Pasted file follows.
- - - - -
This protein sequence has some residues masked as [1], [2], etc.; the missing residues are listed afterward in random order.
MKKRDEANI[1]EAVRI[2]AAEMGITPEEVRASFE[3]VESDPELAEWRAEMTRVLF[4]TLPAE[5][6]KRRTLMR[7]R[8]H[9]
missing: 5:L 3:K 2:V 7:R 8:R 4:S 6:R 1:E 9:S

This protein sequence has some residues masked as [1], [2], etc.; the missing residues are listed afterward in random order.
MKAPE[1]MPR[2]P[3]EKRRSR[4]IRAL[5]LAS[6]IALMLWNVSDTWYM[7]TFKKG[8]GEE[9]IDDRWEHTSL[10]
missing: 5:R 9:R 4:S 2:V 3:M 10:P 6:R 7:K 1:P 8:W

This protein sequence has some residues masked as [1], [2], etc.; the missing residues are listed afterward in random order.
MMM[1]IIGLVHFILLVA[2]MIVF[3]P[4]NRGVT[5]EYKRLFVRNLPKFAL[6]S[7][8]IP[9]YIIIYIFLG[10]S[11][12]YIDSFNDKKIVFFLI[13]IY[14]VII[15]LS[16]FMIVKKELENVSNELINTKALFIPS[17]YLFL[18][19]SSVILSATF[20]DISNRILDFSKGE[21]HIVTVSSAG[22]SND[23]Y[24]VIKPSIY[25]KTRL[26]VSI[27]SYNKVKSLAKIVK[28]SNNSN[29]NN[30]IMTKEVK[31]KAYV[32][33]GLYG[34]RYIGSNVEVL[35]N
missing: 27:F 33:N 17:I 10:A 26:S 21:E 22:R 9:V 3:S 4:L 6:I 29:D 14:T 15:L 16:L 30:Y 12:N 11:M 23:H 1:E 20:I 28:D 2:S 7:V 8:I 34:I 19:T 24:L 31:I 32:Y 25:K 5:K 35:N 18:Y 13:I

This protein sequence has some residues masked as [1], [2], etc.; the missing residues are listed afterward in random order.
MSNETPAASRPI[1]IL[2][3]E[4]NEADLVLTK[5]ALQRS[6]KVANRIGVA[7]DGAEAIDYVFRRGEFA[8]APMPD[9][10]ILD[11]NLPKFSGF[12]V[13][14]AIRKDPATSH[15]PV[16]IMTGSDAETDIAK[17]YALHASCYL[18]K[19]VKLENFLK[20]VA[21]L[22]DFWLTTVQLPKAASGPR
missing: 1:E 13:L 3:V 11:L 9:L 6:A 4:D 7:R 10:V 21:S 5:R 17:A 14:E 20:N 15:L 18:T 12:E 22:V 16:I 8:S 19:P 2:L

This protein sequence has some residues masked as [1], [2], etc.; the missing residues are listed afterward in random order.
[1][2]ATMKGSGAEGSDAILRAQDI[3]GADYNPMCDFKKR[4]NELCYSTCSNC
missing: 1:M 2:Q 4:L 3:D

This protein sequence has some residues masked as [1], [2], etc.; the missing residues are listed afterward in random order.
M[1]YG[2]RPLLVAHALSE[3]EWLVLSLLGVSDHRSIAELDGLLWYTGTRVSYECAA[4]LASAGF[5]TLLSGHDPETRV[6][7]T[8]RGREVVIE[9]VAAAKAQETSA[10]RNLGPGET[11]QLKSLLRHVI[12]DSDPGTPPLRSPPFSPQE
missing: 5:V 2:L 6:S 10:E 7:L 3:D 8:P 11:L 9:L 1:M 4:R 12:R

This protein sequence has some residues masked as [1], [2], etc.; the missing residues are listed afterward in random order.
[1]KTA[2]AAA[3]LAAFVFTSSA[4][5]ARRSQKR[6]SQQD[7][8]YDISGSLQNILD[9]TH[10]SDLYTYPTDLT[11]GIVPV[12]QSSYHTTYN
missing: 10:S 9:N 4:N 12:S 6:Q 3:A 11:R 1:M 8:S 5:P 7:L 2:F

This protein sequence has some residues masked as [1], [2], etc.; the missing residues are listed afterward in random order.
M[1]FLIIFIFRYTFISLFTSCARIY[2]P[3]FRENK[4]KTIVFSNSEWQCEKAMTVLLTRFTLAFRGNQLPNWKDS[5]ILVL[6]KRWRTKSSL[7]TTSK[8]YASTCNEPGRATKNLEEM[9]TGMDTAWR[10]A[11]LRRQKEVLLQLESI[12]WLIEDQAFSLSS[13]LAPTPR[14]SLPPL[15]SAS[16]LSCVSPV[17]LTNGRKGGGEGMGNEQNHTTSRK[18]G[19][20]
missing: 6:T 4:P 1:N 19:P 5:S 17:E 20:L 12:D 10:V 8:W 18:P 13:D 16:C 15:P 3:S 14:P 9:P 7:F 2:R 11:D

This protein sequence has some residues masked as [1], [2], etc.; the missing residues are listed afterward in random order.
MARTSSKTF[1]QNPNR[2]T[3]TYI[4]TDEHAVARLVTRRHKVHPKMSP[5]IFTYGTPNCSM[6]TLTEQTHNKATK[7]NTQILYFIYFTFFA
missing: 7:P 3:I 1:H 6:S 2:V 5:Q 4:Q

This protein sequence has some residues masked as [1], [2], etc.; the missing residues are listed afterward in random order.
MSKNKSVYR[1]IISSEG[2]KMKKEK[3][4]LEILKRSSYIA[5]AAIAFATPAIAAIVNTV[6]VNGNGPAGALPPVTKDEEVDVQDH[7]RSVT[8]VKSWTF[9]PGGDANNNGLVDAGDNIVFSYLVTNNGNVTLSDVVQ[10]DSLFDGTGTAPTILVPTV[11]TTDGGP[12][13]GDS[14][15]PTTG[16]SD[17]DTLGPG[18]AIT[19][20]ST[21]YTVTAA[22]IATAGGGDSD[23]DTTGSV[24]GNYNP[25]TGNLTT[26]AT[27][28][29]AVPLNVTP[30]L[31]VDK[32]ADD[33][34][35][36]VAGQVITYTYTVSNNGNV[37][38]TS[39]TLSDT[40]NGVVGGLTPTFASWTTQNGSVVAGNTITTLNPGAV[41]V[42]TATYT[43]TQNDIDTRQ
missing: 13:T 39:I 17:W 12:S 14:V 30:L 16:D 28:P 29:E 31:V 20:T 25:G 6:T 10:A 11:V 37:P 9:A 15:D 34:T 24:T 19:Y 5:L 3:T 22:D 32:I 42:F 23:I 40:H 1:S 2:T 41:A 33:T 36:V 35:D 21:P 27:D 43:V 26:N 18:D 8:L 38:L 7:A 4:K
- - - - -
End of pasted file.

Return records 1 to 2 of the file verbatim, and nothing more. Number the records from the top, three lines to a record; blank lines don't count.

This protein sequence has some residues masked as [1], [2], etc.; the missing residues are listed afterward in random order.
MKKRDEANI[1]EAVRI[2]AAEMGITPEEVRASFE[3]VESDPELAEWRAEMTRVLF[4]TLPAE[5][6]KRRTLMR[7]R[8]H[9]
missing: 5:L 3:K 2:V 7:R 8:R 4:S 6:R 1:E 9:S

This protein sequence has some residues masked as [1], [2], etc.; the missing residues are listed afterward in random order.
MKAPE[1]MPR[2]P[3]EKRRSR[4]IRAL[5]LAS[6]IALMLWNVSDTWYM[7]TFKKG[8]GEE[9]IDDRWEHTSL[10]
missing: 5:R 9:R 4:S 2:V 3:M 10:P 6:R 7:K 1:P 8:W